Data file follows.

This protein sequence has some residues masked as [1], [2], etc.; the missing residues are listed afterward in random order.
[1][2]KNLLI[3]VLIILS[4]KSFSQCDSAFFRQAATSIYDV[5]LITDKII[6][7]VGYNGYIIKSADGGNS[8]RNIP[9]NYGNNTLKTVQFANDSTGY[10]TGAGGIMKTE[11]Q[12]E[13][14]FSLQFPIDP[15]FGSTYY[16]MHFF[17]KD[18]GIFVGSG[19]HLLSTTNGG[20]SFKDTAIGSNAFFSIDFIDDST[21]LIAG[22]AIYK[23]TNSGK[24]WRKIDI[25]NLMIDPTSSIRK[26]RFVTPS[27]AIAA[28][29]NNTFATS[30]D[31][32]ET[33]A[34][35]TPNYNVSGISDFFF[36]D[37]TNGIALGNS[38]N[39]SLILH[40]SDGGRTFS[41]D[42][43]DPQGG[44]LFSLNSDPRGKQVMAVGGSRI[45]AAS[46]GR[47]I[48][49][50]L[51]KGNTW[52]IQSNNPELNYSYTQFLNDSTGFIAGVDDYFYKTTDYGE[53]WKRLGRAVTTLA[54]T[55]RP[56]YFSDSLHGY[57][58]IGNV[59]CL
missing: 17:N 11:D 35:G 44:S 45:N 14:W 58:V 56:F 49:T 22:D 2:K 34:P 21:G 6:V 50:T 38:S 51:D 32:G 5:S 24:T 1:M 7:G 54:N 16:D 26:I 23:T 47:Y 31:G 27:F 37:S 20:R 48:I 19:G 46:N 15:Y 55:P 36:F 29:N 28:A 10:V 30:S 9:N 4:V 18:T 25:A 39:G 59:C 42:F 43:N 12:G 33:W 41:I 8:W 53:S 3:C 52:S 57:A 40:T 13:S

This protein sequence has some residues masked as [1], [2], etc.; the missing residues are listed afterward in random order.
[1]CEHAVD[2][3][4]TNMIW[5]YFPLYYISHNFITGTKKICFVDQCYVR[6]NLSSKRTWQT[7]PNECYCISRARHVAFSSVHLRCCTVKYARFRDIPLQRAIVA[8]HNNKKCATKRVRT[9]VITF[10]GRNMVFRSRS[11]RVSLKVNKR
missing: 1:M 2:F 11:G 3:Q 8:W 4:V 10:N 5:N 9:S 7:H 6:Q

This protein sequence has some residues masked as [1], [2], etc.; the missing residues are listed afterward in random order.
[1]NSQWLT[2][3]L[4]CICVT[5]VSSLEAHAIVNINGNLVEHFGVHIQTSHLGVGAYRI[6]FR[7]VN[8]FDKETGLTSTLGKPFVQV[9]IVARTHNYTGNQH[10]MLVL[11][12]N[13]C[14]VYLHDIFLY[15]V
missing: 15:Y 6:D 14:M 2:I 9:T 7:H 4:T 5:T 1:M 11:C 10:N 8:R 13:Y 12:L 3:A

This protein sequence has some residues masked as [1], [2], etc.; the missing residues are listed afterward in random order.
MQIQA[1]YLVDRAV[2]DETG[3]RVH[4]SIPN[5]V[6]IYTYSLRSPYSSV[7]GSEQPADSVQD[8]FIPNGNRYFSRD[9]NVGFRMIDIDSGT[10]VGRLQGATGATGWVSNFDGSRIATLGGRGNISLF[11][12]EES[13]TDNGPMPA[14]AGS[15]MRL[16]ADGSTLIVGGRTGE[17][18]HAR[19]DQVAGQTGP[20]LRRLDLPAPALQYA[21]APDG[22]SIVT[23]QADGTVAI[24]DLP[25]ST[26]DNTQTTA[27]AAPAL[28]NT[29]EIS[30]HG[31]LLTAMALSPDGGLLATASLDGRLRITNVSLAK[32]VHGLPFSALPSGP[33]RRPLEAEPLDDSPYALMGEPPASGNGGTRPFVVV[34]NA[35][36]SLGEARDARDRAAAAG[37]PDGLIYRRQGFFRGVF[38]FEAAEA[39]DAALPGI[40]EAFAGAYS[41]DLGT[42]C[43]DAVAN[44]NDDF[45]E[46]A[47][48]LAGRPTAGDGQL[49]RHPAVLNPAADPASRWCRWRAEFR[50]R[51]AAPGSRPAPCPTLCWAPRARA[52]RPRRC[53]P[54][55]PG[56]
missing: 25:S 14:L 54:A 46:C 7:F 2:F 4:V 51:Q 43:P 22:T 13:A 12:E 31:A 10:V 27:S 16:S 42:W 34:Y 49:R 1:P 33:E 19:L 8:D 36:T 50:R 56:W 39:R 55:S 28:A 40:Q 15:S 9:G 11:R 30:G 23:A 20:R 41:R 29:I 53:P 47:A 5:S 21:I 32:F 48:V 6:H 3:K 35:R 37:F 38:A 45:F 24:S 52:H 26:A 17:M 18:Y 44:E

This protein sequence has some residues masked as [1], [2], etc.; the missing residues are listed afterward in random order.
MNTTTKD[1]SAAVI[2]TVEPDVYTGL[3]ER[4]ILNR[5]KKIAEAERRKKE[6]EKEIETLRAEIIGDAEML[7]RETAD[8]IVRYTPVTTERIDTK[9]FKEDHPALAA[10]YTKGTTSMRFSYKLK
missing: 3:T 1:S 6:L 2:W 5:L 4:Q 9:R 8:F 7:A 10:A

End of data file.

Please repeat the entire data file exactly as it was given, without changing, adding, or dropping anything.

This protein sequence has some residues masked as [1], [2], etc.; the missing residues are listed afterward in random order.
[1][2]KNLLI[3]VLIILS[4]KSFSQCDSAFFRQAATSIYDV[5]LITDKII[6][7]VGYNGYIIKSADGGNS[8]RNIP[9]NYGNNTLKTVQFANDSTGY[10]TGAGGIMKTE[11]Q[12]E[13][14]FSLQFPIDP[15]FGSTYY[16]MHFF[17]KD[18]GIFVGSG[19]HLLSTTNGG[20]SFKDTAIGSNAFFSIDFIDDST[21]LIAG[22]AIYK[23]TNSGK[24]WRKIDI[25]NLMIDPTSSIRK[26]RFVTPS[27]AIAA[28][29]NNTFATS[30]D[31][32]ET[33]A[34][35]TPNYNVSGISDFFF[36]D[37]TNGIALGNS[38]N[39]SLILH[40]SDGGRTFS[41]D[42][43]DPQGG[44]LFSLNSDPRGKQVMAVGGSRI[45]AAS[46]GR[47]I[48][49][50]L[51]KGNTW[52]IQSNNPELNYSYTQFLNDSTGFIAGVDDYFYKTTDYGE[53]WKRLGRAVTTLA[54]T[55]RP[56]YFSDSLHGY[57][58]IGNV[59]CL
missing: 17:N 11:D 35:G 44:S 45:N 14:W 58:V 56:F 49:T 22:D 2:K 34:P 21:G 6:V 50:T 38:S 51:D 32:G 5:S 24:T 1:M 7:G 54:N 16:D 26:I 23:T 47:Y 31:G 27:F 37:S 20:R 48:I 19:G 46:N 15:Y 55:P 36:F 29:N 28:A 10:V 30:S 9:N 4:V 18:T 25:A 39:G 59:C 42:F 43:N 12:G 33:W 41:I 8:W 53:S 3:C 52:S 57:A 40:T 13:S

This protein sequence has some residues masked as [1], [2], etc.; the missing residues are listed afterward in random order.
[1]CEHAVD[2][3][4]TNMIW[5]YFPLYYISHNFITGTKKICFVDQCYVR[6]NLSSKRTWQT[7]PNECYCISRARHVAFSSVHLRCCTVKYARFRDIPLQRAIVA[8]HNNKKCATKRVRT[9]VITF[10]GRNMVFRSRS[11]RVSLKVNKR
missing: 1:M 2:F 11:G 3:Q 8:W 4:V 10:N 5:N 9:S 7:H 6:Q

This protein sequence has some residues masked as [1], [2], etc.; the missing residues are listed afterward in random order.
[1]NSQWLT[2][3]L[4]CICVT[5]VSSLEAHAIVNINGNLVEHFGVHIQTSHLGVGAYRI[6]FR[7]VN[8]FDKETGLTSTLGKPFVQV[9]IVARTHNYTGNQH[10]MLVL[11][12]N[13]C[14]VYLHDIFLY[15]V
missing: 15:Y 6:D 14:M 2:I 9:T 7:H 4:T 5:T 1:M 11:C 10:N 8:R 13:Y 12:L 3:A

This protein sequence has some residues masked as [1], [2], etc.; the missing residues are listed afterward in random order.
MQIQA[1]YLVDRAV[2]DETG[3]RVH[4]SIPN[5]V[6]IYTYSLRSPYSSV[7]GSEQPADSVQD[8]FIPNGNRYFSRD[9]NVGFRMIDIDSGT[10]VGRLQGATGATGWVSNFDGSRIATLGGRGNISLF[11][12]EES[13]TDNGPMPA[14]AGS[15]MRL[16]ADGSTLIVGGRTGE[17][18]HAR[19]DQVAGQTGP[20]LRRLDLPAPALQYA[21]APDG[22]SIVT[23]QADGTVAI[24]DLP[25]ST[26]DNTQTTA[27]AAPAL[28]NT[29]EIS[30]HG[31]LLTAMALSPDGGLLATASLDGRLRITNVSLAK[32]VHGLPFSALPSGP[33]RRPLEAEPLDDSPYALMGEPPASGNGGTRPFVVV[34]NA[35][36]SLGEARDARDRAAAAG[37]PDGLIYRRQGFFRGVF[38]FEAAEA[39]DAALPGI[40]EAFAGAYS[41]DLGT[42]C[43]DAVAN[44]NDDF[45]E[46]A[47][48]LAGRPTAGDGQL[49]RHPAVLNPAADPASRWCRWRAEFR[50]R[51]AAPGSRPAPCPTLCWAPRARA[52]RPRRC[53]P[54][55]PG[56]
missing: 25:S 14:L 54:A 46:C 7:F 2:F 4:V 51:Q 43:P 22:T 13:A 12:E 31:A 10:V 27:S 16:S 42:W 34:Y 49:R 1:P 33:E 19:L 8:D 36:T 50:R 56:W 39:R 55:S 28:A 40:Q 15:S 9:G 11:R 30:G 23:A 20:R 41:R 29:I 53:P 47:A 5:S 21:I 32:F 48:V 6:H 3:K 35:R 37:F 38:A 45:F 24:S 52:H 26:A 17:M 18:Y 44:E

This protein sequence has some residues masked as [1], [2], etc.; the missing residues are listed afterward in random order.
MNTTTKD[1]SAAVI[2]TVEPDVYTGL[3]ER[4]ILNR[5]KKIAEAERRKKE[6]EKEIETLRAEIIGDAEML[7]RETAD[8]IVRYTPVTTERIDTK[9]FKEDHPALAA[10]YTKGTTSMRFSYKLK
missing: 3:T 1:S 6:L 2:W 5:L 4:Q 9:R 8:F 7:A 10:A